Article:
How to fact-check a politician's claim in 10 steps

From Johannesburg to Lagos, Washington to Buenos Aires, trust in politicians has rarely felt lower. Is the anti-politics mood justified? Not always.

In most countries, politicians, like people in many other professions, tend to offer a mixture of correct and incorrect statements when they speak. That's true in South Africa and in Argentina, whether they are presidents or prime ministers, town mayors or local councilors.

So, if the truth is uncertain and you want to know what is true and what isn't, how do you go about it? How do you fact-check a politician’s claims?

1. Discern whether the statement is a claim of fact.

If a statement you see on TV or online jumps out at you as wrong, ask yourself if it a claim of fact. Opinion and rhetoric have a place in public debate. So too does satire. You cannot fact-check opinion. And complaining about satire or the reasonable use of ‘poetic licence’ just makes you look unable to get a joke, overly literal, or both.

Fact-checkable claims are quite easy to spot. They sometimes feature tangible nouns (employment, healthcare, infrastructure), numbers and comparisons (my administration/country is doing better/worse than yours). They also contain statements about what a politician has achieved, or the state the town/country is now in thanks to them. Fact-checks of promises or claims about the future are not usually fact-checks.

2. Decide whether the claim matters.

Before you spend time checking a claim, ask yourself whether it will really affect you, or society at large, if people believe a suspect claim. If it will, then check it and spread the word. If not, move on to something else.

3. Ask for evidence. If the politician doesn’t respond, try to find evidence that supports their claim.

Whether you are a member of the public seeking information from your mayor or a journalist staking out the president’s office, ask the originator of the claim for evidence. You don’t need to be a journalist to do this. Most politicians have websites and Twitter feeds, so it’s easy to ask them for evidence.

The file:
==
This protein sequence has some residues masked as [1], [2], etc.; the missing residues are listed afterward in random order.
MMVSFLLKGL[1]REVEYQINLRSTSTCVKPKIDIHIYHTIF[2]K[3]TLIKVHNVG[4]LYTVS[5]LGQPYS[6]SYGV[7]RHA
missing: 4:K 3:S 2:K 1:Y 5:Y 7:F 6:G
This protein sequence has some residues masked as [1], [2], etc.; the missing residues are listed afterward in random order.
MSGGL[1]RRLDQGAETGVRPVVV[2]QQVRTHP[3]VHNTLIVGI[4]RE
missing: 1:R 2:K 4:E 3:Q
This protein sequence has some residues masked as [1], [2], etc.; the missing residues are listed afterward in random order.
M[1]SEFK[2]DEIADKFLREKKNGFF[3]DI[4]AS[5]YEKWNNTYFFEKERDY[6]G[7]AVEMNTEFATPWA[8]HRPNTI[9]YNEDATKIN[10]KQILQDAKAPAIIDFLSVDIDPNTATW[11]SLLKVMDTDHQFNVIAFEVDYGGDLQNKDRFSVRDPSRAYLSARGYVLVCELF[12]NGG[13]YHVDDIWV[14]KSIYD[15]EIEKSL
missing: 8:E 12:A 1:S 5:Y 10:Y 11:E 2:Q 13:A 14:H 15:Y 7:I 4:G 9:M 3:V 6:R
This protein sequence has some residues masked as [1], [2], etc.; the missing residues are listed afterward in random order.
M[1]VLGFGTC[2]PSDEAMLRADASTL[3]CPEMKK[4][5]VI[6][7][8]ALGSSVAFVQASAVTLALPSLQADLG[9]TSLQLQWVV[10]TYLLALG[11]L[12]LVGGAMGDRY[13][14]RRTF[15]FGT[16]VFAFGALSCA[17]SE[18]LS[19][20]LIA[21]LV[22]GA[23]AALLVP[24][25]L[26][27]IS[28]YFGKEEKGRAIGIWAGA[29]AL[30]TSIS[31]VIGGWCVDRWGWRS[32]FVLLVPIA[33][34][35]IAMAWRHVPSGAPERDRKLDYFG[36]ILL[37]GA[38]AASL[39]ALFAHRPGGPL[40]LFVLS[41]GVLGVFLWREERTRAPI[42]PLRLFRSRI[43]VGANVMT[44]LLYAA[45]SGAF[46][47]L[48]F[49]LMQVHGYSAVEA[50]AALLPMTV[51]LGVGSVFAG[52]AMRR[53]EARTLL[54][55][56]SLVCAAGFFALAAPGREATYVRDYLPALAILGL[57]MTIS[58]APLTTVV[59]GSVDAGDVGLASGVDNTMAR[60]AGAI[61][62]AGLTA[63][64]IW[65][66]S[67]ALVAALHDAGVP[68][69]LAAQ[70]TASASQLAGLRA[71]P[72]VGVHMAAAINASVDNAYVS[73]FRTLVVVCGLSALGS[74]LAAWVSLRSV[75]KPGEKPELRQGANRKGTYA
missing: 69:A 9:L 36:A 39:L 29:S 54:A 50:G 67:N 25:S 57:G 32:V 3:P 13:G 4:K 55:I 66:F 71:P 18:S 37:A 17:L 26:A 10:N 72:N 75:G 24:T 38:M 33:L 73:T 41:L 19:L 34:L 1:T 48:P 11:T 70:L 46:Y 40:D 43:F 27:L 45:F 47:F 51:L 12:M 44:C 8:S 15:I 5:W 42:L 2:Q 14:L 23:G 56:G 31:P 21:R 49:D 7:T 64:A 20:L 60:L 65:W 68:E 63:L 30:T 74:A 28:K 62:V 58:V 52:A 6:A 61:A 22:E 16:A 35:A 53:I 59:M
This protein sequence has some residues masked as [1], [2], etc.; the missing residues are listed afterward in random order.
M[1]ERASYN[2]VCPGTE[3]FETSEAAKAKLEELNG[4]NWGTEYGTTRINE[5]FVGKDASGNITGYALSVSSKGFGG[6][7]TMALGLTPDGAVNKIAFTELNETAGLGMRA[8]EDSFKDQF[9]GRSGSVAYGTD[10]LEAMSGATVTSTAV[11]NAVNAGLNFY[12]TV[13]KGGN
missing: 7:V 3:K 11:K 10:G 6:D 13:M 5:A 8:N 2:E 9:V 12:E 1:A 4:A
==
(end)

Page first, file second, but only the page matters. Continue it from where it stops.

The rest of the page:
If they don’t respond, seek the evidence yourself, even (or especially) if your gut instinct tells you the claim is wrong.

4. When you find evidence – test it.

If the politician does provide evidence, check it against a few standard tests:

- When was the information collected? Remember, it's a favorite trick to carefully choose start and end-dates for data to make the numbers look good. Zoom out to get a glimpse of the longer trend.

- How was it compiled, and by whom? What do you know about the source of the data? Are they credible? How was the information gathered? If it’s a survey, how many people were asked and by whom?

- Is the data comprehensive? A small, localized study will not necessarily tell you much about the national picture, and vice-versa.

- Has the evidence been tested by others? Scientists rely on so-called “peer-review” to test discoveries. Has this evidence been published and confirmed by other credible sources?

- Does the evidence actually show what the politician says it does? Read the evidence in full. Don’t take at face value the idea it supports the claim.

5. Think about the context.